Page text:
What Climate Change and Running Have in Common

“Eleanor Roosevelt said, “A woman is like a teabag – you never know how strong she is until she gets in hot water.” In this spirit, let us work together to ensure that the private sector champions human rights and helps open doors…”

Samantha Harris crafts the concluding sentences of the blog she plans to write later that day as her Pure Boosts pound the pavement of the New York City streets drenched in the light from street lamps and high rise windows. Nighttime is when the 35-year-old native Alaskan-turned-New Yorker runs – and, simultaneously devises speeches and blogs for her career working on United Nations climate change negotiations.

“Running helps me think and write because it’s so simple–it’s like your body’s concentrating on something else so your mind can focus,” says Samantha. “I can always count on being able to go for a run to ease my mind.”


What Climate Change and Running Have in Common

Samantha has always had a love for the environment and credits some of that to her Alaskan roots – and her dad. “I grew up hiking and fishing with my parents. My dad is a super outdoors-y, mountain man conservationist guy,” she says. She also witnessed some of the effects of climate change first hand. “I saw some of my favorite glaciers disappear,” she says.

So, she headed to Boston where she majored in International Relations and Human Rights at Boston University and followed that up with a joint degree from Tufts University. Since then, she’s held a few different jobs but they all revolve around a common – very important – theme.

“All of the work I’ve done on climate change has been primarily through a climate justice and human rights lens, especially one that brings together women’s rights and empowerment with climate change.”

Find out more about this crucial issue in Samantha’s blog here.


What Climate Change and Running Have in Common

Samantha’s typical morning starts with a steaming cup of green tea – no coffee – and lots of emails. “It’s a constant effort to try to keep up on emails throughout the day and then emails that have come in from our Asia offices overnight,” she says. Then, she’s off to meetings with United Nations staff, climate experts, and the like. In between, she writes and does a lot of research and strategy to “think of new innovative ways to get companies to work on climate change.”

Consider the fact that she’s also on the road – and in the skies – quite a bit, and it’s pretty inspiring that she still manages to find time to run. But really, perhaps the running is part of what enables her to be successful in her travels and in her career. For one, it gives her some semblance of routine and sense of normalcy – even when her sleep schedule gets thrown off and she’s eating out constantly.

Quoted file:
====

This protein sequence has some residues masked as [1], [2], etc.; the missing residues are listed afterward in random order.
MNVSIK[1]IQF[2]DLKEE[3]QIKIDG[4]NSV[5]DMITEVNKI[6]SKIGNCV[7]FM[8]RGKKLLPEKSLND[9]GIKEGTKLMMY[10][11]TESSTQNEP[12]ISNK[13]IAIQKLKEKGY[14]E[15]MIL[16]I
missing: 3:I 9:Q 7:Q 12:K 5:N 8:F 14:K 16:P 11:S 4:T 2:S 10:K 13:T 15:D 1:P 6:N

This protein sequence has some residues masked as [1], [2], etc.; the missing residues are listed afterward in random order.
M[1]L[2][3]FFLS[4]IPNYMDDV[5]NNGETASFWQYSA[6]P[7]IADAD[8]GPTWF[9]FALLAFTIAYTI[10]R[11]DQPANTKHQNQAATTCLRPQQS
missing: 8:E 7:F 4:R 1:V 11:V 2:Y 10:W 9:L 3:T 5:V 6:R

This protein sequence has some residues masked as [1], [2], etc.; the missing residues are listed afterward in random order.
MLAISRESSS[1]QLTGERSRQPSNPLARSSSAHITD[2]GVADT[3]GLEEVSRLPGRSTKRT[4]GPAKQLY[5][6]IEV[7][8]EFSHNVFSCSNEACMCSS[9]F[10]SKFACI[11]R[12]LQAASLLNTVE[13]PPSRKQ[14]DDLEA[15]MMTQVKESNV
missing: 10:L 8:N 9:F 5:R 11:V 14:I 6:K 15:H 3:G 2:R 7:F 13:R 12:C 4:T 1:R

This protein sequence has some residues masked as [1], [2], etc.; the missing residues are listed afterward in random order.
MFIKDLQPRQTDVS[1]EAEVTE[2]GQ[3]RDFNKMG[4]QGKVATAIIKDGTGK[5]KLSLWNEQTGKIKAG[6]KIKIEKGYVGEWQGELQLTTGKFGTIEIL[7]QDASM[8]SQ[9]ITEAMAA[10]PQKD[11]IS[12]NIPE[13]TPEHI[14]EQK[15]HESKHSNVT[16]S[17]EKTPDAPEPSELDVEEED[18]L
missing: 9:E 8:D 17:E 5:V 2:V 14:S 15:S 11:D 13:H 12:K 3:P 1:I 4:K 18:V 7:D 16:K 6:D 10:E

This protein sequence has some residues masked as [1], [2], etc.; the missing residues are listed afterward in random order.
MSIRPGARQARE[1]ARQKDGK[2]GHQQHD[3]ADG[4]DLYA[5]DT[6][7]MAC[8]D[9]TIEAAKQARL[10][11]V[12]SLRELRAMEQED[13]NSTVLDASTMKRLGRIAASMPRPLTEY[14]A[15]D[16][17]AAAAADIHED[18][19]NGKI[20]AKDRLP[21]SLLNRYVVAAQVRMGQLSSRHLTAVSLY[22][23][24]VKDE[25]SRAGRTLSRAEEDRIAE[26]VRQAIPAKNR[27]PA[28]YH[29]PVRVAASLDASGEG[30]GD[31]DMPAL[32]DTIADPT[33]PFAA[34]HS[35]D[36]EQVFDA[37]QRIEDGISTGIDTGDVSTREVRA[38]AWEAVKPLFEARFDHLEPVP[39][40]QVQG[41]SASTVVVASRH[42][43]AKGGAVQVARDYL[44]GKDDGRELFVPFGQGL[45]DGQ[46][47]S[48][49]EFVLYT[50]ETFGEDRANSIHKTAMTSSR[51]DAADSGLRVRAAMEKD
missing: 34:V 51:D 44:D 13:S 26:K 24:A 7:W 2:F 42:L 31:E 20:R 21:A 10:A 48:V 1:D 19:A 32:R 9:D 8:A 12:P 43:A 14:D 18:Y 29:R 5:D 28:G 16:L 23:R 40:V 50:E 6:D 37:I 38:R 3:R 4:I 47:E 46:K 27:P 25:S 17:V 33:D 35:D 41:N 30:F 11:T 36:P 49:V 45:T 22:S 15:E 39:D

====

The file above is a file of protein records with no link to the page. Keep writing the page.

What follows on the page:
“Running helps me maintain a work-life balance, including bringing me a bit of calm in a physically and mentally demanding job that can also be a bit of a downer sometimes – I mean, climate change, come on!” she says. “It’s something I can take everywhere I go with me, it’s low cost, doesn’t create a lot of carbon emissions, and It also helps fight jet-lag.”


What Climate Change and Running Have in Common

“I always prefer to get outside to run, no matter the temperature,” says Samantha citing her Alaskan blood once again. “I find the fresh air generally resets me, especially when running.”

She aims to fit in three to four five- to 10-mile runs a week in addition to some yoga (either on her own with podcasts if she’s traveling, or at her favorite studio in New York City, Yoga to the People) and 20- to 30-minute HIIT workouts (incorporating moves like star jumps, planks, and burpees).

While running on a hotel gym treadmill or exploring a new city in her sneakers is commonplace for Samantha, she also takes it one step further by signing up for races based on her work travel schedule. “I’ve done some 5Ks and 10ks in several places like Germany, Boston, and San Francisco,” she says. This year, she wants to run the Brooklyn Half marathon and a European marathon. She’s waiting to finalize her travel plans, but she’s eyeing the Denmark Marathon, Paris Marathon, or Copenhagen Marathon.

“Another passion of mine is hiking, globally, but as of late I’m pretty obsessed with the US national parks and I always try to get a couple of good trail runs in if I can,” she adds.


What Climate Change and Running Have in Common

Just get out there and run – no matter what.

Anything is better than nothing. Even when you’re tired, just do it, because it actually helps reset you and give you a boost of energy. It helps you sleep better. You’ll eat better just because you’ll mentally be on that track of staying in shape.

Do everything the best that you can.

I don’t mean to be cliché but basically, be a warrior in whatever you do–work or workout-wise.

Change it up.

Even if it’s a change of a street or two, the new scenery helps keeps things fresh. Also add things like yoga and other workouts, which bring both mental and physical balance.

Have your own personal mantra.

Mine is ‘Be a warrior.’ When I’m running and hit that wall–and just sit there and think ‘oh my God this is exhausting,’–if I can remember to be a warrior, it helps me. I also remind myself that there are people that are far worse off and I’m fighting to help them so just suck it up and be a warrior.

Use your community and your friends and your network.

Whether it’s joining a run group or getting that friend out of bed, it’ll motivate you to get something done. Depend on the people that you’re around every day.